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  • 1.
    Almarlind, Pia
    et al.
    Umeå University, Faculty of Social Sciences, Department of applied educational science, Departement of Educational Measurement.
    Lind Pantzare, Anna
    Umeå University, Faculty of Social Sciences, Department of applied educational science, Departement of Educational Measurement.
    Are the influences from social and political agents beneficial and a necessity in thedevelopment and validation of educational assessments?2016Conference paper (Refereed)
    Abstract [en]

    In order to produce sound and valid tests with respect to the Standards (American Educational Research Association, American Psychological Association, & National Council on Measurement in Education, 2014) there are a lot of issues to consider and take into account. Especially when developing tests on a national level. In addition, there are often several stakeholders having an ambition to influence the tests in different directions. Sometimes these stakeholders agree, but often their requests are diametrically opposed and it is not unusual that the requests are not in line with a good measurement practice. In the midst are the test developing organisations, commissioned to develop products that are valid in relation to the aim/aims for the test and therefore being developed within a sound measurement practice but also accepted by all users.

     

    As described in the theme for the conference this external influence from stakeholders on the tests is immense and sometimes described as only negative. Often there are politicians who uses educational assessments, like national tests or exams, to control the school system on the one hand but on the other hand using the tests to implement changes. At the same time the politicians are sensitive to reactions from the teachers, parents and other stakeholders since they are important groups of voters. In Sweden the debate is at the moment focused on the large number of national tests and the workload they entails to teachers but also students. In a recently published government-appointed inquiry (SOU 2016:25, 2016) it is suggested that the number of national tests should be reduced, that the remaining tests should be less extensive and that the tests should be easier to administer and mark, which probably will affect the validity of the tests.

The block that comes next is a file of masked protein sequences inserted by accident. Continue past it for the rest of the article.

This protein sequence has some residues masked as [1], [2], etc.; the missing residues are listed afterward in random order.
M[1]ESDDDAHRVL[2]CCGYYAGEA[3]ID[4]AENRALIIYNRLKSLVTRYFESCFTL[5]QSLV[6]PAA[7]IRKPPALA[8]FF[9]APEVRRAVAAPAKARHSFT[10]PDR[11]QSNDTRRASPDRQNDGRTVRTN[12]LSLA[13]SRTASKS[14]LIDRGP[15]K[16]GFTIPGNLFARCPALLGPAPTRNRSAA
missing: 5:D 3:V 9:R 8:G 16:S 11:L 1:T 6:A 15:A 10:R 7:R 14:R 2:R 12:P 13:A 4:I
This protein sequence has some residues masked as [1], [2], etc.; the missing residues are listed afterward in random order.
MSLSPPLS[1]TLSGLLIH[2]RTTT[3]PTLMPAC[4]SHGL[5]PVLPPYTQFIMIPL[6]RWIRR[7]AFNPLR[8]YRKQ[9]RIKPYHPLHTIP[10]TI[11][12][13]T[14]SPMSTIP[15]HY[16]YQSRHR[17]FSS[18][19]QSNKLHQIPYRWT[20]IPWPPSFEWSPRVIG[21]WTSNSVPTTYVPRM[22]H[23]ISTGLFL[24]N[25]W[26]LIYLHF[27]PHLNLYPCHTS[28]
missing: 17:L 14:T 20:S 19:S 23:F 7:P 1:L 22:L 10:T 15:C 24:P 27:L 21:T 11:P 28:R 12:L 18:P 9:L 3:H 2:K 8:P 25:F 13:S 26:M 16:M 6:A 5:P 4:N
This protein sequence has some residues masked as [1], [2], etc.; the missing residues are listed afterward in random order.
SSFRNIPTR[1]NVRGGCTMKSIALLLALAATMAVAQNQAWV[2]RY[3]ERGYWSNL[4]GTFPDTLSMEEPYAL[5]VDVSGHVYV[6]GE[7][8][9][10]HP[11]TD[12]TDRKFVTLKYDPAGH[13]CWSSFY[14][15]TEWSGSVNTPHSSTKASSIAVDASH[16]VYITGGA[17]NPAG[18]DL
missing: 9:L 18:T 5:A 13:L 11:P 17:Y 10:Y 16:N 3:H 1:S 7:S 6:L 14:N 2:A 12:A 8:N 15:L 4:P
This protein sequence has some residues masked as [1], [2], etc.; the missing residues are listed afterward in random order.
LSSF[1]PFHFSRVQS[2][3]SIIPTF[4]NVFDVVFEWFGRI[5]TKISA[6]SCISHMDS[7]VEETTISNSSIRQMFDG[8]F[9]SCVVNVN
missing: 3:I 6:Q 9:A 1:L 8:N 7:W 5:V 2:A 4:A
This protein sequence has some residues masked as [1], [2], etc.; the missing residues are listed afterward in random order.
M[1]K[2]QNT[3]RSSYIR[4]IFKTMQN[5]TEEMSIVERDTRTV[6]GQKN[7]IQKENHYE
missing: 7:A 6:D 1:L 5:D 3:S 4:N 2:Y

These external influences could, from a test developing perspective, be seen as problematic since it often introduces (rapid) changes of the tests. On the other hand, one could argue that these external influences are necessary prerequisites to have an ongoing process in order to develop the tests so that they become even more cost effective, valid and seen as valuable for the users.

     

    We think it would be interesting to discuss this complex system of, on the one hand, social and political agents trying to influence and change the national assessment systems and, on the other hand, the test developing organisations aiming to develop assessments that are valid. But at the same time these organisations are dependent of getting resources from the agents to fulfil the commission, which might affect which changes that are implemented and not.

     

    This is a proposal for a discussion group based on the broad question posed as title. Below we have specified some themes that would be interesting to discuss getting perspectives from different countries and testing systems.

     

    • How are the products, i.e. the tests, and the processes developing the tests affected by the influences from different social and political agents?
    • Are there stakeholders having greater impact, and if there are, is it a necessity or a risk? Why How?
    • Finally, is it maybe necessary to have this continuous external validation of the tests in order to develop, strengthen and legitimise them or does it “ruin the work”?
  • 2.
    Almarlind, Pia
    et al.
    Umeå University, Faculty of Social Sciences, Department of applied educational science, Departement of Educational Measurement.
    Lind Pantzare, Anna
    Umeå University, Faculty of Social Sciences, Department of applied educational science, Departement of Educational Measurement.
    Swedish national tests in science: assessment of students in a 21st century world2014Conference paper (Refereed)
    Abstract [en]

    Sweden has since 2009 had national tests for school year nine in the science (i.e. biology, physics and chemistry). These tests aim to assess the three competencies described in the curricula namely, review information, communicate and take a stand in questions related to the subject, conduct systematic investigations and use concepts theories and models to explain connections. Beginning from the end, the third competence is assessed trough a constructed response test, a test that can be seen as rather traditional science test. The second competence is assessed through a practical investigation that the students plan, conduct and evaluate. The first competence is assessed by a more complex item where the students are served some information which they are supposed to review and use in their argumentation when they take a stand. These tests include a lot of the competences aimed at when discussing assessment for the 21st century world; creativity, critical thinking, problem solving, communication, and decision-making.